Jean Rhys’ 1966 novel, Wide Sargasso Sea – set as a prequel to Charlotte Bronte’s Jane Eyre – entices Samantha with its eye-bending colours, its depictions of tropical flora sparkling with rain drops, its evocation of the constant heat that drives one nearly mad, and its unchecked passion echoed in the unruliness of nature. Antoinette, the brilliant and intense protagonist, embodies the mysteries of this vibrant environment. The Sargasso Sea is a swirl in the midst of the Atlantic, collecting and swallowing; dreams leak into the world of Antoinette, blending together consciousness and reality.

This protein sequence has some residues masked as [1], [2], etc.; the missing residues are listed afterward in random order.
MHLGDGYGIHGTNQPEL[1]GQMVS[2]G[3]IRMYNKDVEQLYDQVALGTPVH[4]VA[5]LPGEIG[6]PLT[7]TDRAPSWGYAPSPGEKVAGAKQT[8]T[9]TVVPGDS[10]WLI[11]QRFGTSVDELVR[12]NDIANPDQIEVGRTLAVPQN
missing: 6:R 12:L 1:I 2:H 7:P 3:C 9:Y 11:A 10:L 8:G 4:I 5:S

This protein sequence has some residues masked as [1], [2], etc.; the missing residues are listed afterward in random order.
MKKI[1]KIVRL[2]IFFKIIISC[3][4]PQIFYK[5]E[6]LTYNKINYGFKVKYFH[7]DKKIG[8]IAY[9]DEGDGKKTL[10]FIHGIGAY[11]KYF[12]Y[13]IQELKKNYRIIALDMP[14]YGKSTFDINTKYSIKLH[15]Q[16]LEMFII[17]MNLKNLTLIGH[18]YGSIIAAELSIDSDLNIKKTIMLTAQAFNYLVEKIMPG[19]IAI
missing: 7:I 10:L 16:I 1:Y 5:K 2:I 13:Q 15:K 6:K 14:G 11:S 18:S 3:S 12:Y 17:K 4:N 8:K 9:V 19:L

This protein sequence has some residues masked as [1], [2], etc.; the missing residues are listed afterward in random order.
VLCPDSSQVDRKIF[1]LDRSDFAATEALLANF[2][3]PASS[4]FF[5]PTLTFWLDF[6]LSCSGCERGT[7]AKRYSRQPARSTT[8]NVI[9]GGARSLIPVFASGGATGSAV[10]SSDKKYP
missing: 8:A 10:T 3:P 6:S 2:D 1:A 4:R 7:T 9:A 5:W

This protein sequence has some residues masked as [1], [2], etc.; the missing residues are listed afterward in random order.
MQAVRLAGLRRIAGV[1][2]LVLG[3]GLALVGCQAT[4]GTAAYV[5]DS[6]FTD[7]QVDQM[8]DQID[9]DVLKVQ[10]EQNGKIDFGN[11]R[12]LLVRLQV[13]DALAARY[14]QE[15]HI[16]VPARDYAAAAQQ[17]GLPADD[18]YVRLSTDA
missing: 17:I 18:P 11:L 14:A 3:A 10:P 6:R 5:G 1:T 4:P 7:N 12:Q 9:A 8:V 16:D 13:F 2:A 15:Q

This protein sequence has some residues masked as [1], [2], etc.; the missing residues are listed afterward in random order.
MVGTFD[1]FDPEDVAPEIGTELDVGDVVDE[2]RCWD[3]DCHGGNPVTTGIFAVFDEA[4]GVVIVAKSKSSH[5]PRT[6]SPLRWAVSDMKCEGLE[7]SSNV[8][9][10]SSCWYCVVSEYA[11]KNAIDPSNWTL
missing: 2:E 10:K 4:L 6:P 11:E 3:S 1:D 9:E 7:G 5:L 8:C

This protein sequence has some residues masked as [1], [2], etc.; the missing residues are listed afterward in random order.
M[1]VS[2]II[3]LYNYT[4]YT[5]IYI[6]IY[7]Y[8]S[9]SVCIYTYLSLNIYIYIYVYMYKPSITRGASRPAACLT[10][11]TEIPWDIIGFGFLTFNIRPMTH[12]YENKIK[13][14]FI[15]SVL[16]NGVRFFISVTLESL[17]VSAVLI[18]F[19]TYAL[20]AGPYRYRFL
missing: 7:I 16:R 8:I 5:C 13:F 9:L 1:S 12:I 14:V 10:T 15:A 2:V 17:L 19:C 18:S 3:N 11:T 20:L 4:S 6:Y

To symbolize the wildness of both the tropics and its impassioned heroine, Samantha combines the image of a solitary, painted palm leaf with digitally created phrases or words that describe experiences from Antoinette’s perspective.
The result is a stunning, jewel-like art installation of 120 highly reflective, screenprinted, capsule-shaped lucite pieces. Collectively, they sear her viewers’ imagination with visions of another, more exotically intense world.